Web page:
By Deanna Pai
“The skin on your lips is more thin, sensitive, and susceptible to dryness than other parts of the body,” says dermatologist Melanie Palm, M.D.
Healing chapped lips may feel hopeless — but we’re here to help. Here’s what might be causing the hydration holdup.
Chapped lips can be tough to avoid.
While it might feel good for a few moments, “saliva can strip the lips of moisture,” says Dr. Palm. You’re better off doing nothing until you can apply a rich, velvety lip balm, as frustrating as it may be if you don't have one immediately handy.
“Avoid putting retinol, alpha hydroxy acids, beta hydroxy acids, and other exfoliant actives on or around the lip area,” says Dr. Palm. Even if you’re not slathering them onto your lips, the ingredients may migrate and “can dry out the skin on your lips,” she says.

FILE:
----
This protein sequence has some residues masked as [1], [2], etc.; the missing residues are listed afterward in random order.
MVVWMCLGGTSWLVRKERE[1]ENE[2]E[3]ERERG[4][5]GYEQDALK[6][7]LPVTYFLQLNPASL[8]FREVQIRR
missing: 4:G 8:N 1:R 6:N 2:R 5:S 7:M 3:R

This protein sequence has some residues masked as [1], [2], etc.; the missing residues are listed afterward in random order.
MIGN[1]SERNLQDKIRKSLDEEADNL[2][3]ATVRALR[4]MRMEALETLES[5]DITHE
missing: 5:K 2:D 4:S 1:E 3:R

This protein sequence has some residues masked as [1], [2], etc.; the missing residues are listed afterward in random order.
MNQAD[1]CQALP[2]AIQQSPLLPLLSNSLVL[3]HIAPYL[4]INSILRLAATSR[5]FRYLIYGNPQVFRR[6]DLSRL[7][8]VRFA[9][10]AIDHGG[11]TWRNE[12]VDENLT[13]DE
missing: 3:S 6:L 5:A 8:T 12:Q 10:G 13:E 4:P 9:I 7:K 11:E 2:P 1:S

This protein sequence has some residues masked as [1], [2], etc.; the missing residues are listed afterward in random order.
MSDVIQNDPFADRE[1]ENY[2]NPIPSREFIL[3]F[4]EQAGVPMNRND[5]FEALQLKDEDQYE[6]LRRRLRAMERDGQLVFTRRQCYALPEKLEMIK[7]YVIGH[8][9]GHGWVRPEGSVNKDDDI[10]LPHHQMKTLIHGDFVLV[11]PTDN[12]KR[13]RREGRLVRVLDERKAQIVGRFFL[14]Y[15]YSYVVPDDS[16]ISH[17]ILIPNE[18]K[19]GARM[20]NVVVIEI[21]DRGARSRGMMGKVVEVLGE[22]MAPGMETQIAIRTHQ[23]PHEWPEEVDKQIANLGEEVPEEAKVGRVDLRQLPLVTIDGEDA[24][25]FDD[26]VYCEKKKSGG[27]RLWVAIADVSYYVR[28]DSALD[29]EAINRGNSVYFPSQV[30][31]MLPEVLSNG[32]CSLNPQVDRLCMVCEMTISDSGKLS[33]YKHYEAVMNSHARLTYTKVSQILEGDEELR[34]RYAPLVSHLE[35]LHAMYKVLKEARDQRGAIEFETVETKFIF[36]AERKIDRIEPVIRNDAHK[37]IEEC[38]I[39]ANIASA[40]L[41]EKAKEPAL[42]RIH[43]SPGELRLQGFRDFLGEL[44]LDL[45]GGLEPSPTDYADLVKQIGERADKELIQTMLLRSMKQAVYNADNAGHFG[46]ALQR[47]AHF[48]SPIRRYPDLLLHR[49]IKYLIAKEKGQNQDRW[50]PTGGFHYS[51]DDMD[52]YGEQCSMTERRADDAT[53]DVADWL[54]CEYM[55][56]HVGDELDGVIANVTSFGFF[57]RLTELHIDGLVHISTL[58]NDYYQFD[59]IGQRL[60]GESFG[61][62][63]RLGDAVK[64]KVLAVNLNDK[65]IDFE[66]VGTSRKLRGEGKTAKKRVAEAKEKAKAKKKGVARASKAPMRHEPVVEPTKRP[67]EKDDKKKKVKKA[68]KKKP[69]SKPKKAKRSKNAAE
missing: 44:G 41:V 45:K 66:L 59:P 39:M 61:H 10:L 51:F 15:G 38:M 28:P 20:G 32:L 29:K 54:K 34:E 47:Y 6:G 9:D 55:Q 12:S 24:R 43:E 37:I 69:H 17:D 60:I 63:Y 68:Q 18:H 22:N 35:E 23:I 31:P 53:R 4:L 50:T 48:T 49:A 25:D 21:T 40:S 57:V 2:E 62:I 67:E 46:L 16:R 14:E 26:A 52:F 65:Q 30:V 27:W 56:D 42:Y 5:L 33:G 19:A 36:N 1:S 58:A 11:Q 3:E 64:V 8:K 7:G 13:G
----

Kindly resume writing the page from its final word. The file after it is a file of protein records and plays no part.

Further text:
While lip balms shouldn’t cause any issues, other lip products can — namely, anything that bills “plumping” as a benefit. “Certain ingredients like menthol and camphor, which are sometimes found in lip plumpers or other skincare products, can further irritate and dry out your lips,” Dr. Palm says.
“Tartar-control and whitening formulations, as well as cinnamon-flavored toothpaste and gum, can be a common cause of contact dermatitis,” ultimately leading to dry lips, says Dr. Palm. If you just started using something different in your oral hygiene routine, consider this your cue to switch back.
“In patients who have had significant sun exposure, precancerous skin spots can look like dry areas of skin,” says Dr. Palm, adding that a trip to a derm might be in order. “The lips are an often forgotten area for sunscreen application, and it’s really important to protect them.”
“Exfoliating skin that is already dry can lead to additional inflammation and worsen dryness overall,” says Dr. Palm. Instead, she recommends focusing on keeping the lips moisturized and properly hydrated, which will help repair their barrier.